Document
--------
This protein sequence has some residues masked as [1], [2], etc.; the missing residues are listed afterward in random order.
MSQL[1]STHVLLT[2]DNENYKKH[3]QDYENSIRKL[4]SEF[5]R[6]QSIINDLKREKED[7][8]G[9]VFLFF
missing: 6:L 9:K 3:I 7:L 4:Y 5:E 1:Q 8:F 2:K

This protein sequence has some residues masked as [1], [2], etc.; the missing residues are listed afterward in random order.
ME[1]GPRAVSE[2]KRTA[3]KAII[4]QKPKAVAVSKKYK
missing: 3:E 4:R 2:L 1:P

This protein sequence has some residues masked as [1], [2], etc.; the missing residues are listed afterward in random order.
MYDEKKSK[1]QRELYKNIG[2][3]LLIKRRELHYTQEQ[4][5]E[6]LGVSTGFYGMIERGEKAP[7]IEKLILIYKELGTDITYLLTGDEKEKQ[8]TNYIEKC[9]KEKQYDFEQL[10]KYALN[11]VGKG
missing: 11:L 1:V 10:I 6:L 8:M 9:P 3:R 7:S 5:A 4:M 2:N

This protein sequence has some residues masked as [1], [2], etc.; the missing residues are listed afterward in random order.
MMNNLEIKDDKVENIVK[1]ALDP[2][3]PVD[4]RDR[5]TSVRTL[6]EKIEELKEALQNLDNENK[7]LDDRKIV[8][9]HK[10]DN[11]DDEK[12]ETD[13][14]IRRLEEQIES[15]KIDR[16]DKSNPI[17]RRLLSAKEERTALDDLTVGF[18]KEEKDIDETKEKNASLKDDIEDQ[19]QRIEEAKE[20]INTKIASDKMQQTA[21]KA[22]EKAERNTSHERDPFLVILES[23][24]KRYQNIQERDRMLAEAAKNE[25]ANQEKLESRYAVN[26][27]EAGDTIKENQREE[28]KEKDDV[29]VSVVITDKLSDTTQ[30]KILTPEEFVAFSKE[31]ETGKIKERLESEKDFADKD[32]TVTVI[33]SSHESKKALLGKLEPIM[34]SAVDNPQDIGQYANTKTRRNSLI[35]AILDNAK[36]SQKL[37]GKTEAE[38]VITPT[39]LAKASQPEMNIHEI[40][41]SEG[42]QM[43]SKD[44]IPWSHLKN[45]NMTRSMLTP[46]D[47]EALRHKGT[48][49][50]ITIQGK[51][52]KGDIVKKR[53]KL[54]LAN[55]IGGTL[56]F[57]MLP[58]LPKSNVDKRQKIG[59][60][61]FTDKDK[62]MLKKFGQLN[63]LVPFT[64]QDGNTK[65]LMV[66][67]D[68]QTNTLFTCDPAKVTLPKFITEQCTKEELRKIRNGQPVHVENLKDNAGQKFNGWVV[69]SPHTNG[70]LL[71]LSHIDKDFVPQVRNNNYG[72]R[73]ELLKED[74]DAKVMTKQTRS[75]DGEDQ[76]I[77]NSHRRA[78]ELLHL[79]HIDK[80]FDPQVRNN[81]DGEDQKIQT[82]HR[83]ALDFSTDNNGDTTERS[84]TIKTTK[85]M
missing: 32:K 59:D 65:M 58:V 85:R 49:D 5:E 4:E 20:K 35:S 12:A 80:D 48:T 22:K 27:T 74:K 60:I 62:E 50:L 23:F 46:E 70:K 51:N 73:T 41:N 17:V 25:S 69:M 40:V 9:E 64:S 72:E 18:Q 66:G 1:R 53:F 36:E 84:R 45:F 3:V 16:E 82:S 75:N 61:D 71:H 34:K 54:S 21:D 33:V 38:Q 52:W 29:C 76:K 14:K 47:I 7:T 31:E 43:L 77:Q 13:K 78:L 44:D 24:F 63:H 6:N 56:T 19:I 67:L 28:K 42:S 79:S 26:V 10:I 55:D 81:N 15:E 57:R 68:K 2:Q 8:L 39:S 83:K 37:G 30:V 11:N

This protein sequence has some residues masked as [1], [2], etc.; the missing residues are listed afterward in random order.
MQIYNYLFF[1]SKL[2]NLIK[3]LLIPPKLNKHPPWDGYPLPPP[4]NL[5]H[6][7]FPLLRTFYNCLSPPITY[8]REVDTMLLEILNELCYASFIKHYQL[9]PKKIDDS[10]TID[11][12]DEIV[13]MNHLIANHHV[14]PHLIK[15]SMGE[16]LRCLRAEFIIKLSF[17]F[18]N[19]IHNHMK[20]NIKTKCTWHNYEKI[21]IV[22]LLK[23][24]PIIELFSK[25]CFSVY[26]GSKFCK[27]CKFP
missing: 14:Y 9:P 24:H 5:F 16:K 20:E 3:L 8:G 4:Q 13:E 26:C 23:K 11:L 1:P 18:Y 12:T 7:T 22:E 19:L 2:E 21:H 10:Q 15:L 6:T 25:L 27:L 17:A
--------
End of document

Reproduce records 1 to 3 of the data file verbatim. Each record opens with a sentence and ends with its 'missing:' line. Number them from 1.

This protein sequence has some residues masked as [1], [2], etc.; the missing residues are listed afterward in random order.
MSQL[1]STHVLLT[2]DNENYKKH[3]QDYENSIRKL[4]SEF[5]R[6]QSIINDLKREKED[7][8]G[9]VFLFF
missing: 6:L 9:K 3:I 7:L 4:Y 5:E 1:Q 8:F 2:K

This protein sequence has some residues masked as [1], [2], etc.; the missing residues are listed afterward in random order.
ME[1]GPRAVSE[2]KRTA[3]KAII[4]QKPKAVAVSKKYK
missing: 3:E 4:R 2:L 1:P

This protein sequence has some residues masked as [1], [2], etc.; the missing residues are listed afterward in random order.
MYDEKKSK[1]QRELYKNIG[2][3]LLIKRRELHYTQEQ[4][5]E[6]LGVSTGFYGMIERGEKAP[7]IEKLILIYKELGTDITYLLTGDEKEKQ[8]TNYIEKC[9]KEKQYDFEQL[10]KYALN[11]VGKG
missing: 11:L 1:V 10:I 6:L 8:M 9:P 3:R 7:S 5:A 4:M 2:N